05 October 2018
Local Churches

The Church in England and Wales: A Creative Minority


The reality of the local Church presented by the Bishops of England and Wales on the occasion of their visit to our Dicastery, on September 24th, is that of a community facing the challenges of secularization, relativism, materialism, atheism, and indifference with regard to religion, with the consequence of progressive erosion of traditional values. In addition to these problems, in the phase of uncertainty with regard to the “post-Brexit,” there is the fact of being a minority. The Catholic Church in England and Wales represents only 8.7% of the total population, a percentage due, among other things, to the presence of immigrants (from Eastern Europe, South America, Africa, and the Philippines). However, the Catholic Church is respected in the public arena, above all because of Her engagement in the fields of education and assistance to the neediest.

The lay faithful, too, are affected by the culture that has “put God on the bench;” in many of them, the split between the professed faith and the choices of everyday life is perceptible. On the positive side, there is a growing demand for formation, above all spiritual, which will certainly help them to take root in Christ. Faced with this question, the British Church is not unprepared, having long ago developed a rich offer of pastoral initiatives and proposals.

Speaking about youth ministry, the Bishops expressed their joy over the precious contribution of associations such as “Youth 2000” in the animation of their peers, thus confirming that the World Youth Day is a good opportunity that the youth ministry of England seizes on every occasion, encouraging the young to take part in the event and preparing them for it. The fruits are found in the successive commitment of the young people in their parish and associative communities. Among the various initiatives of youth ministry, the Bishops focused on “Flame,” a biennial event  that brings together over 10,000 young people in Wembley Stadium, where they listen to meditations, catechesis, and the testimonies of prominent people, all accompanied by good music. The dioceses also cultivate the deep-rooted tradition of pilgrimages as an instrument for catechizing the young. Every year, nearly 300 young people go on the pilgrimage to Lourdes and, so, have the opportunity to live the strong experience of serving the sick. Finally, the Bishops mentioned the “Parliamentary Internship Program,” an initiative, begun 15 years ago, that encourages especially young university students to prepare themselves to assume their social and political role.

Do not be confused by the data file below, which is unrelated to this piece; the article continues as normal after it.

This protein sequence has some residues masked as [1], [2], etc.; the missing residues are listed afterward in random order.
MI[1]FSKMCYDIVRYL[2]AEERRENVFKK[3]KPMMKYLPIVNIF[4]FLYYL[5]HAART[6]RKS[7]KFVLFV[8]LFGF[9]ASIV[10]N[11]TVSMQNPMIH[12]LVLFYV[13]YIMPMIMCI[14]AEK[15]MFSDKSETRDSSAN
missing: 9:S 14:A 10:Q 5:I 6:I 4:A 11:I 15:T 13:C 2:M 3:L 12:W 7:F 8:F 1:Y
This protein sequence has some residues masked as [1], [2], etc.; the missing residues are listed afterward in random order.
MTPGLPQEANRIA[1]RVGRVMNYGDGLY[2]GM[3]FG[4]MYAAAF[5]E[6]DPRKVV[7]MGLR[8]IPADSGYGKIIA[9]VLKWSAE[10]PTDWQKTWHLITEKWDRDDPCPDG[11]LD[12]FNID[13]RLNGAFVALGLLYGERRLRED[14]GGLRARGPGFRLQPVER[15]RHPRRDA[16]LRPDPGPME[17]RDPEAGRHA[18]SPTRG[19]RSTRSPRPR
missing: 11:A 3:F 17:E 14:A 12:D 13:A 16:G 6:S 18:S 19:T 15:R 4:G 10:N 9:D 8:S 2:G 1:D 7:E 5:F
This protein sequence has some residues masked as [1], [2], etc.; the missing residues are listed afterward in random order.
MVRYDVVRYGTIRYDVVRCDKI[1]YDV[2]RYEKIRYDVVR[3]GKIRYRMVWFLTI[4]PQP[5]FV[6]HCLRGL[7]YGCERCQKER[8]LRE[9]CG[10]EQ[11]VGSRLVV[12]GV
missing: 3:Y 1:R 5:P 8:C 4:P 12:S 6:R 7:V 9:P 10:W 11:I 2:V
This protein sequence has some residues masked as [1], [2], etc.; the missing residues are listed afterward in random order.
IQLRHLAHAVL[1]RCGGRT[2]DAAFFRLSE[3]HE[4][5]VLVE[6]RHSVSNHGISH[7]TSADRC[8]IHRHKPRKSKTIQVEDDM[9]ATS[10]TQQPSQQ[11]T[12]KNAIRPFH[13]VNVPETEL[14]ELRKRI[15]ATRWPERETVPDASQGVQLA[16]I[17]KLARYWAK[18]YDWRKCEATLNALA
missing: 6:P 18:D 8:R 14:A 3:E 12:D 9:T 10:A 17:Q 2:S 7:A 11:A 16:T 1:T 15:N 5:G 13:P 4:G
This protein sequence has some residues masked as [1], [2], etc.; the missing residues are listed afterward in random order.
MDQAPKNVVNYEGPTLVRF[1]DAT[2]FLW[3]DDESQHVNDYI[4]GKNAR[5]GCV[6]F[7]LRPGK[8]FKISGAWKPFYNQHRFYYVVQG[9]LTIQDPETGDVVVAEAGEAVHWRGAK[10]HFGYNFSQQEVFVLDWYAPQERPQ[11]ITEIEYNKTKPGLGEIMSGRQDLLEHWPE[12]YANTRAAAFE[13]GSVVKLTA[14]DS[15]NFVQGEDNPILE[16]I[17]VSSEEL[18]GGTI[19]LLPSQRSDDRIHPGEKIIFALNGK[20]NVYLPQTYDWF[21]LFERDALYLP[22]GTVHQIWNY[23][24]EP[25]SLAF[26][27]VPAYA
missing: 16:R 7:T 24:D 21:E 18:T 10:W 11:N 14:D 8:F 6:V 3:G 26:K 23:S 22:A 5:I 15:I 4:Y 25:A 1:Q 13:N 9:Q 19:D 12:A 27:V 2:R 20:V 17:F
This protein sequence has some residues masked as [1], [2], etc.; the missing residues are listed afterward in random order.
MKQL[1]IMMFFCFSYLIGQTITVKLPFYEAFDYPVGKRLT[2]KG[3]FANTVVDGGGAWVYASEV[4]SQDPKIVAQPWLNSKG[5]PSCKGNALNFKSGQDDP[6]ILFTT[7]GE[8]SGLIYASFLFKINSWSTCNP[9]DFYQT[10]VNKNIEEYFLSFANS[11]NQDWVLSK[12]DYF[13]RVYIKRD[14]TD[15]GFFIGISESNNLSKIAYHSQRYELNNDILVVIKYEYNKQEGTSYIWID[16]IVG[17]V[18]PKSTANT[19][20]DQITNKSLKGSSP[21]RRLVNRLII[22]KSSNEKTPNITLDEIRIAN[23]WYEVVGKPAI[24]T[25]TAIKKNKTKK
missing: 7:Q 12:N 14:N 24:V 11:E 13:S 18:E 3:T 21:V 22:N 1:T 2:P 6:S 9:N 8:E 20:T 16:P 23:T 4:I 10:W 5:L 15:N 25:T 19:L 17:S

Describing the health state of the family in Britain, the Bishops manifested their concern. In many cases, rising unemployment, housing difficulties and the high cost of living force spouses to work outside the home and, hence, leave their children to themselves. The culture of pre-marital cohabitation is so strongly established that over 80% of those who get married in the Church have previous experience of living together. Finally, the number of marriages celebrated in the Church decreases every year. For these reasons, the British Church has, with great enthusiasm, adopted Pope Francis’ Post-Synodal Apostolic Exhortation Amoris Laetitia to guide and inspire Her pastoral care of the family. The Bishops also expressed great satisfaction with regard to the World Meeting of Families that was recently held in Dublin, appreciating both the catecheses and realistic expression of the different aspects of today's family.

On the subject of life, the Bishops focused on the United Kingdom’s great debate on the issue of the end of life, a question that has emerged with particular force because of the progressive aging of the population; it is increasingly difficult to take care of the elderly and their families, and to make it possible for them to live the final part of their existence with dignity. In reaction to the repeated and (until now) failed attempts of the government to introduce euthanasia and assisted suicide into the British legislation, Catholic circles are very actively engaged in the promotion of palliative care and the accompaniment of the dying. Pro-life associations such as “Living and Dying well” are working to spread the culture of life in the country. In the same vein, the Church of England and Wales has launched a webpage (The Art of Dying Well), with a wealth of contents on the meaning of Christian death and about how to face this fateful moment. Among other initiatives to protect life, the Bishops focused on the “Day for Life,” a day for prayer and raising awareness about the meaning and value of human life in every phase, celebrated every year on a national scale.